The Oh Eeks are one of the interestinger bands I’ve come across in some time. It’s great that they have real solid musicianship in guitarist Jimmy Bayard, bassist Al Vorse, drummer-arranger Dan DeMuth, and vocalist Johnny Park, who plays guitar and harmonica and writes fine material. What fascinates me is Parks’s sardonic hand with lyrics.
When Gin Blossoms gave up the ghost, I was terribly disappointed to lose that combination of hook-driven melodies and bittersweet sentiment. Then came local upstarts July Fighter to brighten my spirits with dry, dark sensibilities powered by first rate alt rock. Now, they’ve apparently bit the dust. So, for me, the Oh Eeks—odd name and all—are sterling successors. Their album Greater Than Magnets (I don’t understand the album title anymore than I do the band’s name) was a hands-down winner on first listening.
In fact, I didn’t have it yet, was catching the band at a shakedown gig, working out the pre-CD-release kinks in late spring and they played tracks from it over the p.a. while the fellas were getting it together to take the stage. Just those few songs I heard had me convinced there was some new good guys in town. Sure enough, when I got the album, it was from top to bottom a winner. They had the release gig in July at Hell’s Kitchen and will be back there August 21st at 10 p.m. A few days after the album release, Johnny Park answered my questions by e-mail.
How’d the release thing go?
The night was perfect. The opener Javier and the Innocent sons were terrific as usual. The room was packed, the band was on, and even though we had never played a lot of the material, the performance went smooth like butta. There was more energy and intensity than we have ever put out in a show it seemed. We were covered in sweat and workin hard for it. The CD sales went great as well, but we didn’t get hung up on sales. We just made sure that we got one to everyone. We went through a ton of CDs.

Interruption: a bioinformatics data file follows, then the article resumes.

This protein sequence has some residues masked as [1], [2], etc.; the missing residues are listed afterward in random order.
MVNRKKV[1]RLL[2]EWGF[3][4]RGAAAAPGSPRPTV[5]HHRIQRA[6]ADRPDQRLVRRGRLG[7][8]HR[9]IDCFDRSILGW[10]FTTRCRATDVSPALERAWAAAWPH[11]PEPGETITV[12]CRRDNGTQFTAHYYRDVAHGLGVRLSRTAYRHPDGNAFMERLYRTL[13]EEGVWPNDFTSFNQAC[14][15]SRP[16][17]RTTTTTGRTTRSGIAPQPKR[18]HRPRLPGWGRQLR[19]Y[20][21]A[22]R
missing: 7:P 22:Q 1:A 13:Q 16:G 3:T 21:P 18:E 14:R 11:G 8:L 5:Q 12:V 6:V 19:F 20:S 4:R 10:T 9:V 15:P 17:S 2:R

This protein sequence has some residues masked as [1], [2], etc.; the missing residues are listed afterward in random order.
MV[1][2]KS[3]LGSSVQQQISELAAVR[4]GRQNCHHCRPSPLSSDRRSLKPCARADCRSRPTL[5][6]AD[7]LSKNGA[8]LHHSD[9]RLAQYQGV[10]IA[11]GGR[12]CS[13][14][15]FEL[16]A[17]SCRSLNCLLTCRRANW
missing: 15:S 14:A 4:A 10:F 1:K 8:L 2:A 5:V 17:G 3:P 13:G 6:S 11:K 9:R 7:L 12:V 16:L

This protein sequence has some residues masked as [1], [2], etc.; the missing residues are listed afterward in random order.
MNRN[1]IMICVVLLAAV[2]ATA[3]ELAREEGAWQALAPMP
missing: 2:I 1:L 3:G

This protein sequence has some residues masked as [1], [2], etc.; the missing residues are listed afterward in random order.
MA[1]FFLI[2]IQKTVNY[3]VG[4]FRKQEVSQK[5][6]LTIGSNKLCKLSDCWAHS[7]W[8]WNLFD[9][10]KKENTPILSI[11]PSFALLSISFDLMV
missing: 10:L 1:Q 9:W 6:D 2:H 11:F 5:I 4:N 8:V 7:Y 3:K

The live disc I have of the band, it’s completely new stuff, or at least it’s different than the released CD. Do you have plans for an EP of that?
We did get a live recording of the show. We will most likely put it together with the video we had done that night and make it available for free download on our website. I can’t guarantee that the entire show will be up there, but the majority should be.
Where do your lyrics come from?
There are many different aspects that I take away from different artists. First and foremost—and not terribly unique—as a young kid I had heavy exposure country and folk standards. Artists like Doc Watson, Willie Nelson, Johnny Cash, Wayon Jennings, Dylan. These roots are my heaviest influence. I guess the storytelling aspect of these writing styles is what I most enjoy and try to emulate. However, there is a dark humor that is cutty and was on the edge at the time in some of these old country tunes that sticks with me more. I think maybe it is the ability to not take itself too seriously that makes a person and a story genuine. From artists more recent, I am locally influenced and look to many different Minnesota rap artists to get current examples of this real storytelling and dark humor.
What musical songwriting influences?
As far as the music itself, I am directly influenced by those same country roots, I even use the same chords. The only difference is I change the tempo and step on the distortion! Ha. But it’s true, the music that influences me in that respect is the alt-country artists of the early 90s, especially those from the Midwest. Wilco, The Jayhawks, Son Volt. These bands are where it’s at for me, and maybe a little more rock and roll. The Replacements. Of course, everything gets translated through the lenses of four different people.
What’s best about working on your material with Dan?
Dan and I have a distinct order of operations. I will work the song to a certain point—and by that I mean in the studio, that’s just where we prefer to start. I will build up the song until I can’t take it any further and I feel like I have communicated enough through my arrangements and instrumentation for Dan to step in and finish the job. No real words are exchanged. Only “I’m done, you need to finish this.” The rest goes unsaid. Dan will record the percussion, finish the arrangement, re-record any instrumentation, and clean everything up. I guess what is best is our ability to be so much on the same page that, as far as the music goes, there is not ever any discussion. We both just know exactly how it’s supposed to be without ever saying anything.
What’s next for the band?
Keep bustin’ out bills here at home for sure. But this fall, we hope to see some other states. Do a Midwest tour. More importantly, we want to get back to the studio and record those new tracks and maybe release an EP by this spring.